would have NASA-oriented imagery on the cover of their new album, Observatory, is not a random decision, and nor is the Salvador Dali-inspired surrealism on the back. Weingart and Jones transcend the boundaries of jazz even further, producing an album that echoes the futurist pulse of ‘70s progressive rock and the synthetic layers of fusion. It’s a quirky yet accessible work, following the duo’s formula of knitting together infectious hooks with high-I.Q. experimentation.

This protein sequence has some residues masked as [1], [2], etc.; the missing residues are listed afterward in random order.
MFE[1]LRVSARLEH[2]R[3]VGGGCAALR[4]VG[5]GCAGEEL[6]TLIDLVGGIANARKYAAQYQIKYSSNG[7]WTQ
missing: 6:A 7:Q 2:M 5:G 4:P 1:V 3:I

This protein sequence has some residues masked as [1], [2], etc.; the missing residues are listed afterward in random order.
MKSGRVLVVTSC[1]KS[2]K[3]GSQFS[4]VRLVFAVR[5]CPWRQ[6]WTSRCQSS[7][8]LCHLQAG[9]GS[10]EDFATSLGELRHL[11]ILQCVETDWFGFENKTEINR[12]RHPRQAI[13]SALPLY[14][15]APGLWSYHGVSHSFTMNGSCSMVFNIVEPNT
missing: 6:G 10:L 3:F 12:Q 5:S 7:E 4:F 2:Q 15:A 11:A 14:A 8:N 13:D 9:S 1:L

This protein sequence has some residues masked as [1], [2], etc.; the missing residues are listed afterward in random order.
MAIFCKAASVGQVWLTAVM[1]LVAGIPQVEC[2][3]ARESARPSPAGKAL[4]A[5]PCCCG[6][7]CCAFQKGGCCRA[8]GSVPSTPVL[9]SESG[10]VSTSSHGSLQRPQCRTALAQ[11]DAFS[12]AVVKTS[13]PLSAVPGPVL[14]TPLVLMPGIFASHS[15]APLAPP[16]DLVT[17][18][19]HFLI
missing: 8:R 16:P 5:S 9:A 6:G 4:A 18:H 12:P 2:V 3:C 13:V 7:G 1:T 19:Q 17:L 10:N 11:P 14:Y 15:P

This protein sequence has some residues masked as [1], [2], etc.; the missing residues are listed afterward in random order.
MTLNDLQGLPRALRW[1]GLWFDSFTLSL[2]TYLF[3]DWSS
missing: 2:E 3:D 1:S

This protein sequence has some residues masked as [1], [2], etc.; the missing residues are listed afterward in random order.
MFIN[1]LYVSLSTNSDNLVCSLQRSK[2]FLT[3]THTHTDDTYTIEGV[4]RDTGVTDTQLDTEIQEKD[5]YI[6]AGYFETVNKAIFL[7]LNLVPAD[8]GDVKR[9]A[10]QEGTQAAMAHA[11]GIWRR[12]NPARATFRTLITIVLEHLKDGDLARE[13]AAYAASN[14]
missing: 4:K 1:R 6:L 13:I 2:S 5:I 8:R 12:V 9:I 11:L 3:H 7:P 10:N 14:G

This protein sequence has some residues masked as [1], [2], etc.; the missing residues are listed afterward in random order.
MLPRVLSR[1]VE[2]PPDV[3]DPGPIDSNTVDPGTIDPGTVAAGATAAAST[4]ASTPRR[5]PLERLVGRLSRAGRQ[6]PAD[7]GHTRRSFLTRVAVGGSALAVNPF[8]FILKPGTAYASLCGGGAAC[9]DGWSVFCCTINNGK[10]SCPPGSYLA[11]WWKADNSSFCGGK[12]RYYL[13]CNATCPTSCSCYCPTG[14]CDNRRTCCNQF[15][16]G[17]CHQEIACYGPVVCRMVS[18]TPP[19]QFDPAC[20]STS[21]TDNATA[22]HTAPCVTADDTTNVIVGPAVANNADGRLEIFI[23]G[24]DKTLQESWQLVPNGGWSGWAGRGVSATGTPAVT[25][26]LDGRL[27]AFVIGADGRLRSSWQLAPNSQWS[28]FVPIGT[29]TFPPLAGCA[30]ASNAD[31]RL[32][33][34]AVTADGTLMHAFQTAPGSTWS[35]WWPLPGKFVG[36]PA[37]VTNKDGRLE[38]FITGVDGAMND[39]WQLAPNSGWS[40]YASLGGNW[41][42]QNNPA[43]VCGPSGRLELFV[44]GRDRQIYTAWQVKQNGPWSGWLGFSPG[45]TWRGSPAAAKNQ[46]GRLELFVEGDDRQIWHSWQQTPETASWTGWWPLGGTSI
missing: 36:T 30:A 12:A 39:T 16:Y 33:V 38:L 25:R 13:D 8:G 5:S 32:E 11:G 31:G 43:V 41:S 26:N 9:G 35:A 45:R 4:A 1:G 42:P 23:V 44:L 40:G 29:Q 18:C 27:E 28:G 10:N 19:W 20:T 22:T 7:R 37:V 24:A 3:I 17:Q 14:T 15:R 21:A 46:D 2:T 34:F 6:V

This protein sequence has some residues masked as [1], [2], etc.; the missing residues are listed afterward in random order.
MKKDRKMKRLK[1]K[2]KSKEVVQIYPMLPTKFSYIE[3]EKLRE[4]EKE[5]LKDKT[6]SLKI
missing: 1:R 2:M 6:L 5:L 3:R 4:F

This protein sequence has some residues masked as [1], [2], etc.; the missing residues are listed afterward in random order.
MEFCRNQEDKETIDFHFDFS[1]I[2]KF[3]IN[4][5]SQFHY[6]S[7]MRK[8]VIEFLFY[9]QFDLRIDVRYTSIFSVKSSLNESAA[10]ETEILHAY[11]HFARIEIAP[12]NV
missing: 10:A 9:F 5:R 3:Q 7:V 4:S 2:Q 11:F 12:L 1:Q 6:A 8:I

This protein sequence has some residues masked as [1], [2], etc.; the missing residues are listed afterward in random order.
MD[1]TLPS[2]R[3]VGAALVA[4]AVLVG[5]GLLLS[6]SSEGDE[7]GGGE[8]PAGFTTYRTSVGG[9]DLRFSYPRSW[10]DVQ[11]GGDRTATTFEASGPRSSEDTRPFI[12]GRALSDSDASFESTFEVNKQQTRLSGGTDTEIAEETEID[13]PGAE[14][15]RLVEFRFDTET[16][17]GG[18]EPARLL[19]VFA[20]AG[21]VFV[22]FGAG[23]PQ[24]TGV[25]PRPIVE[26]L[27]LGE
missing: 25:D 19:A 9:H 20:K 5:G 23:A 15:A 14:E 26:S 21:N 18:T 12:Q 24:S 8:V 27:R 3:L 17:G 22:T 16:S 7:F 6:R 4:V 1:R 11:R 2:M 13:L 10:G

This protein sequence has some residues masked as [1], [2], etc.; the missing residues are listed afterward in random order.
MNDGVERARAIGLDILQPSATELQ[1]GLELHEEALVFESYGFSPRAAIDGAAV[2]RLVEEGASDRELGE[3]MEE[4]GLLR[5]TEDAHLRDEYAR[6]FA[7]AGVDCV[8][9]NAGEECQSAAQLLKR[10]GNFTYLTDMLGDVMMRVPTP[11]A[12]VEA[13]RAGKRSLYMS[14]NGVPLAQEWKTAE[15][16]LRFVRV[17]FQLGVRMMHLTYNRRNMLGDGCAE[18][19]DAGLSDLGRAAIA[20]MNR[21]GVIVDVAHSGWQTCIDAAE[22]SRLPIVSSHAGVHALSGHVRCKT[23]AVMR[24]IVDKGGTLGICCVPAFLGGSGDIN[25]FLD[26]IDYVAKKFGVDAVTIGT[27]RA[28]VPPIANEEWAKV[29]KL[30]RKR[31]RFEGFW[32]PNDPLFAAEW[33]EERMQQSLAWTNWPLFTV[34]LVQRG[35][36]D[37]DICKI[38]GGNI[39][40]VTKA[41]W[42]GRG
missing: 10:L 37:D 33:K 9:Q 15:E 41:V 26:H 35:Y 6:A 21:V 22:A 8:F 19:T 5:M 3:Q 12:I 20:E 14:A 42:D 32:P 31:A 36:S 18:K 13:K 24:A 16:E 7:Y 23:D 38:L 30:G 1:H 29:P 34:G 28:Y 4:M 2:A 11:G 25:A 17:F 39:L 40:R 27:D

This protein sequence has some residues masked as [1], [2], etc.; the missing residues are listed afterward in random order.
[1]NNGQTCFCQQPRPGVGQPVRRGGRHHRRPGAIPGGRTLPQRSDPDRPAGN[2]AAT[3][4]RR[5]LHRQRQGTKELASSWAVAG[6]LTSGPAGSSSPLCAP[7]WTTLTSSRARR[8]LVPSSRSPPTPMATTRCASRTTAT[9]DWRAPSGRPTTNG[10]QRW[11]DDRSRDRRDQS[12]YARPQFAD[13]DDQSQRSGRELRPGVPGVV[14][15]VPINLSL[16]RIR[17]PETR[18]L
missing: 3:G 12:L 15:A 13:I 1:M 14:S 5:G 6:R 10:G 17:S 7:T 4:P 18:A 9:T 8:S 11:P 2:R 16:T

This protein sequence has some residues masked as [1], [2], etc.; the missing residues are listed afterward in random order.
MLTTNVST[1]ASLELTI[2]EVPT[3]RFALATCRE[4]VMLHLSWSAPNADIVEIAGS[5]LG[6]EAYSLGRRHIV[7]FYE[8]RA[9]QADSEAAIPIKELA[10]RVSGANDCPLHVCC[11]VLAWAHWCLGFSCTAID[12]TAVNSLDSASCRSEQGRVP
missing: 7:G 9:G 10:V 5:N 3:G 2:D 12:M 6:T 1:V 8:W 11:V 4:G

The shuffling, punchy drums of Simon Phillips and the vibrant sax of Katisse Buckingham on the first track, “Twenty Twelve,” suggest a hot jazz jam; however, Weingart’s spacey keyboards look to early ‘70s Pink Floyd for inspiration. It’s a spectacular way of opening a record, one that rockets past the atmosphere. By the time Weingart begins reaching Buckingham’s fiery energy, the song really blasts off. Like their previous effort, Dialogue, Weingart and Jones are keenly focused on creating knife-sharp melodies. Jones’ rhythmic bass lines give the songs an irresistible groove, allowing Weingart to cut loose with changes in tempo and mood. “Conspiracy” twists and turns like the rubbery instruments on the back cover art. However, the CD has its laidback moments, too. “Nostalgia” is aglow with summer romanticism, featuring some of Weingart’s most elegant playing and lush saxophones.